Each pole unit of the three-pole circuit breaker 10 includes a stationary contact assembly 32 and a movable contact assembly 34 which are shown only for the right hand pole unit of the circuit breaker 10 in FIG. 1 for the sake of clarity and which may be of the type described in greater detail in US. Pat. No. 3,562,459 issued to Fred Bould and assigned to the same assignee as the present invention. As illustrated, ,the movable contact assembly 34 of each pole unit of the circuit breaker 10 is supported on an electrically conducting contact or switch arm 36 which is rotatably supported on an electrically conducting support member 37 by a suitable pivot support member 35. Each of the station'- ary contact assemblies 32, as shown in FIG. 1, include one or more compression springs 33 which assist during an opening operation of the circuit braker 10, as is explained hereinafter.

In order to simultaneously actuate the contact arms 36 of the respective pole units of the circuit breaker 10 between open and closed positions, the operating means or mechanism of the circuit breaker. 10 includes an electrically insulating connecting member 42 for each of the pole units of the circuit breaker 10. One end of each connecting member 42 is pivotally connected to the associated contact arm 36, while the other end of each connecting member 42 is pivotally connected to one of the pole unit levers 45, 46, and 47 which are welded or otherwise secured to a common jack shaft or tie bar 46 and spaced from one another along the length of said jack shaft, as shown in FIG. 1.

v The jack shaft 44 extends transversely across all three pole units of the circuit breaker l0 and is pivotally supported for rotation about its own axis by the side plates 1 to those of the right hand pole unit of the circuit breaker 10 which is shown in detail in FIGS. 1 and 2.

In order to simultaneously close the separable contact means 32 and 34 of all three pole units of the circuit breaker 10, the operating means or mechanism of the circuit breaker 1t) includes a stored energy spring closing mechanism 40 which is actuable to close said contact means and which may be of the type which is described in greater detail in said US. Pat. No. 3,590,192. As shown in FIGS. 1 and 2, the closing mechanism 40 includes a link member 48 which is pivotally connected at one end thereof to the lever 46 of the center or middle pole unit of the circuit breaker 10 by means of a pivot pin 52. The other end of the link 48 is pivotally connected to a link 62 by means of a knee pivot pin 56 to form a collapsible toggle means. A roller 58 is rotatably supported on the pivot pin 56 to cooperate with a-closing cam 54 and functions as a cam follower. The other end of the link 62 is pivotally connected by means of a pivot pin 78 to a latch member 64 which is mounted for pivotal movement about a fixed pivot pin 66 which, in turn, is mounted on the left hand center plate 23 of the frame work 12,-as viewed in FIG. 1. In order to assist in resetting the closing mechanism 40 following a tripping operation of the circuit breaker 10, a tension spring 72 is connected at one end to the pivot pin 78 which connects the-latch member 64 and the link 62 and at the other end to a stationary pin 74 which is also mounted on the left hand center plate 23 of the framework 12, as viewed in FIG. 1.'As shown in FIG. 3, the latch member 64 normally engages a trip shaft 76 which includes a cut-out or notch portion 76A adjacent to the point where the latch member 64 normally engages the periphery of the trip shaft 76. The trip shaft 76 is supported for pivotal movement about its own axis between one of the center plates 23 and one of the side plates 22, as shown in FIG. 1. When the trip shaft 76 isrotated in a counterclockwise direction from the position shown in FIG. 3 to the position shown in FIG. 4, the latch member 64 will be free to rotate to the tripped position shown in FIG. 4.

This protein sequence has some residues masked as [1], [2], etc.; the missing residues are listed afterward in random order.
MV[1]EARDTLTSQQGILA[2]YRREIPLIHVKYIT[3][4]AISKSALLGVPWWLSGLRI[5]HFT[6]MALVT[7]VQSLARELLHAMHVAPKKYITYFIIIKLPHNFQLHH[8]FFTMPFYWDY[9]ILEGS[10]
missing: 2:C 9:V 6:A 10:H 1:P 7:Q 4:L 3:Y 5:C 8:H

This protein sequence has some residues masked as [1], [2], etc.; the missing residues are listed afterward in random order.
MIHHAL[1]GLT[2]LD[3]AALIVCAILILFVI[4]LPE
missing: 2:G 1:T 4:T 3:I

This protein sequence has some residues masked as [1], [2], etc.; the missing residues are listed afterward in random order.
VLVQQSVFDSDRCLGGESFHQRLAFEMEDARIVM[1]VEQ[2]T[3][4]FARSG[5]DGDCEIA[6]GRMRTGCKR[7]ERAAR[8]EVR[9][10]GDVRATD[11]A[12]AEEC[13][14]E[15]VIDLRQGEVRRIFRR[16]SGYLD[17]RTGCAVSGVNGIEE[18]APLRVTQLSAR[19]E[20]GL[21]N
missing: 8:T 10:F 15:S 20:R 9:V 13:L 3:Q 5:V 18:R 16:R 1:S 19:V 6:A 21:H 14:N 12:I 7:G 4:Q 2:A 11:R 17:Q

More specifically, the closing cam 54 of the closing mechanism 40 is fixedly secured to a crank shaft 84 which is rotatably supported on suitable bearings which are secured, in turn,to the center plates 23 of the framework 12. A pair of crank arms 86 are fixedly mounted on the crank shaft 84 adjacent to the opposite ends of said crank shaft, as shown in FIG. 1. In addition, the closing mechanism 40 includes, as illustrated, a ratchet member 88 which is fixedly mounted on the crank shaft 84 and a pawl 92 which is supported on one of the center plates 23 to cooperate with the ratchet member 88. In order to provide the stored energy which is required during a closing operation of the circuit breaker 10, a separate tension spring 82 is operatively connected at one end thereof to each of the crank arms 86 with the other ends of said springs being connected to a rod 94 which is supported on the center plates 23.